|Elevation||7,728 ft (2,355 m)|
|Type of rock||Igneous|
The Chinati Mountains of Texas are a small range in the high desert of far West Texas near the city of Presidio. There is a pass through the mountains on Ranch to Market Road 2810, also known as Pinto Canyon Road, which connects to Farm to Market Road 170 at Ruidosa, Texas. Some believe the range derives its name from the Apache word ch'íná'itíh, which means gate or mountain pass.
The mountains are generally not forested, but rather vegetated with grasses, cactus, and brush typical of the Chihuahuan Desert.
The mountains were extensively mined for silver in the 1860s through 1910s.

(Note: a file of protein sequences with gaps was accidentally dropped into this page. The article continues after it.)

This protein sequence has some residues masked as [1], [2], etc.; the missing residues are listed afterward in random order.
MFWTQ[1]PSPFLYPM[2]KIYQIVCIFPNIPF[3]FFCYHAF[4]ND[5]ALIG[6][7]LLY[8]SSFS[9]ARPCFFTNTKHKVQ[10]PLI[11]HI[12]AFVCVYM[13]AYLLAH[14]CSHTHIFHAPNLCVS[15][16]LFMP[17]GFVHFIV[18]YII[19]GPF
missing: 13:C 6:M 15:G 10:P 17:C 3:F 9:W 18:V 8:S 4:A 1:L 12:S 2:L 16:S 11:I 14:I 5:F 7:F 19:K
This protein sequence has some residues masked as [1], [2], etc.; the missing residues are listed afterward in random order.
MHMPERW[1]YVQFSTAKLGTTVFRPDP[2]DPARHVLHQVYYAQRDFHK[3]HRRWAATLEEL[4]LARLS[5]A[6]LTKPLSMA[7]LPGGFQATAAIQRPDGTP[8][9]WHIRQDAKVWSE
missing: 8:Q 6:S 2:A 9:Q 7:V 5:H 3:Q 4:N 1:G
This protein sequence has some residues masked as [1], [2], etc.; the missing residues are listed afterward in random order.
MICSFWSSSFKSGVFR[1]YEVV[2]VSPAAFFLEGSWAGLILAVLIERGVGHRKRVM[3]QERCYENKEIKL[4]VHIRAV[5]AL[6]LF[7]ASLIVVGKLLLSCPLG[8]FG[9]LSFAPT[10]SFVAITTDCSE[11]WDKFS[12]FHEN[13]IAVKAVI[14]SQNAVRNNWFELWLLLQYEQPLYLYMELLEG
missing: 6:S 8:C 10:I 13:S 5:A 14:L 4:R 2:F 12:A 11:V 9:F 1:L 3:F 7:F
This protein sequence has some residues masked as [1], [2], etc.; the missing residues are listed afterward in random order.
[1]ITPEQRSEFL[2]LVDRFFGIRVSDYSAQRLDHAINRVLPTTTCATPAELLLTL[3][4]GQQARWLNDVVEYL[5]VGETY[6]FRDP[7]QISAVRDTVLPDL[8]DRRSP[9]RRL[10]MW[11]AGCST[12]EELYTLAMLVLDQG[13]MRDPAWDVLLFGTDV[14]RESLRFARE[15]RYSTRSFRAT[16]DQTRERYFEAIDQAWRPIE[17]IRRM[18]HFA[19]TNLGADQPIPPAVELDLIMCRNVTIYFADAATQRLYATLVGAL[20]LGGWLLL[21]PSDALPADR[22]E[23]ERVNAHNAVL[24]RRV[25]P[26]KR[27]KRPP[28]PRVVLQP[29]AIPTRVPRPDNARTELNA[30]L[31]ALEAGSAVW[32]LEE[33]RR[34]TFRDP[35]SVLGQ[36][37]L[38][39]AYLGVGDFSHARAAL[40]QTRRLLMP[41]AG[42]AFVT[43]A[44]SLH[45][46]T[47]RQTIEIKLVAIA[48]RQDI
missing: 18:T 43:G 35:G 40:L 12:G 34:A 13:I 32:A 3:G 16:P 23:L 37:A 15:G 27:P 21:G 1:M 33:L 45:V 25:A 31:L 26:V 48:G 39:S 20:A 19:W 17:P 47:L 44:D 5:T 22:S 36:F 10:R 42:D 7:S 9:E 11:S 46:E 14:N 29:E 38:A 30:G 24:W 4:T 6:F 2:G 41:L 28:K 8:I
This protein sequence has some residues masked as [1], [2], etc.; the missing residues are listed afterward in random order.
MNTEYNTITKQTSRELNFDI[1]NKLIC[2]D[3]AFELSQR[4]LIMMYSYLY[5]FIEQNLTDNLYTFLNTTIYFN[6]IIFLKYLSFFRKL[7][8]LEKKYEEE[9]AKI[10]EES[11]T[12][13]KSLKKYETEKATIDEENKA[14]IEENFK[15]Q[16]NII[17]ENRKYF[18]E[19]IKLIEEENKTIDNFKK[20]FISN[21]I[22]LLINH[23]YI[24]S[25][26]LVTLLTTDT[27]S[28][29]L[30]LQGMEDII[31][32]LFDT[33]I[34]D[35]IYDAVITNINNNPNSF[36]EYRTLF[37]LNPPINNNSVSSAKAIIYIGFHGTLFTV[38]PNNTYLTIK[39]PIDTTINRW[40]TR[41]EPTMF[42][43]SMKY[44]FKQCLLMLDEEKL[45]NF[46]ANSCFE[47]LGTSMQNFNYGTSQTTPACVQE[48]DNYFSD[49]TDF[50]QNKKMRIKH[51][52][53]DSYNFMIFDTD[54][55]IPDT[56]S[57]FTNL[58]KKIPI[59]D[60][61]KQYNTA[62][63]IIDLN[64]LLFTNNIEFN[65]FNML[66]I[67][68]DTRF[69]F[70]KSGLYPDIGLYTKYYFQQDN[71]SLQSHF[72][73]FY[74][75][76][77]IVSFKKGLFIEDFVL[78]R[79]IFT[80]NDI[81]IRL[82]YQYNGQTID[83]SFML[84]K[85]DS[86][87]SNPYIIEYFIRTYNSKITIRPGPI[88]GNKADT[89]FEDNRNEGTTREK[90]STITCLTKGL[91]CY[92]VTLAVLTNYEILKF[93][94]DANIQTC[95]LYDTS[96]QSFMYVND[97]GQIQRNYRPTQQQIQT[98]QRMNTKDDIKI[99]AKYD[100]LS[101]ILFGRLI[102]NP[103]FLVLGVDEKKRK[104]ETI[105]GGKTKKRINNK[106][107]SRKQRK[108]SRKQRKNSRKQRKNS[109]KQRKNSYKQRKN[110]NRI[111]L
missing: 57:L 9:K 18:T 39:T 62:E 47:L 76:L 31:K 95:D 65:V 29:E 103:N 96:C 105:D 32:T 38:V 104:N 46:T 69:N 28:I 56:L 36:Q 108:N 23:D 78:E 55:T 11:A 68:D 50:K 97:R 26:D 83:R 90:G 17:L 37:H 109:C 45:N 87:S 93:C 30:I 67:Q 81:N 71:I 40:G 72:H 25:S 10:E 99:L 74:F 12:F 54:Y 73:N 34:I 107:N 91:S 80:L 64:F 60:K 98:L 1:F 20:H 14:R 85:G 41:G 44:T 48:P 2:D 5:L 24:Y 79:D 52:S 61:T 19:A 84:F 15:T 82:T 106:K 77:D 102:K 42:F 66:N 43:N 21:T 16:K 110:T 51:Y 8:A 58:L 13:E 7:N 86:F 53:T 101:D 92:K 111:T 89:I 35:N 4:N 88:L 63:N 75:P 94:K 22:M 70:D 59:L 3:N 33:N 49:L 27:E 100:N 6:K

The highest point is Chinati Peak at 7,728 feet (2,355 m).
Portions of the mountains are contained within a Texas State Park which is not open to the public.
- Cepeda, Joseph (November 1983). Oligocene volcanism and multiple caldera formation in the Chinati Mountains, Presidio County, Texas. Austin, Texas: Bureau of Economic Geology, University of Texas at Austin. ISBN 978-99947-61-46-3.
- Tyler, Ron (1996). The Big Bend: a history of the last Texas Frontier. Texas A&M University Press. pp. 136–137. ISBN 978-0-89096-706-5.
- Parent, Laurence (2008). Official Guide to Texas State Parks and Historic Sites: Revised Edition. University of Texas Press. pp. 11–12. ISBN 978-0-292-71726-8.
- Chinati Mountains from the Handbook of Texas Online
- Chinati Peak from the Handbook of Texas Online
- USGS Summary: Chinati Mountains caldera volcanic rocks, including Chinati Mountains Group, Mitchell Mesa Ignimbrite, and type area of Petan Basalt
- AGE AND CHARACTERIZATION OF THE RED HILLS PORPHYRY COPPER-MOLYBDENUM DEPOSIT AND ITS RELATIONSHIP TO THE CHINATI MOUNTAINS CALDERA, PRESIDIO COUNTY, TEXAS
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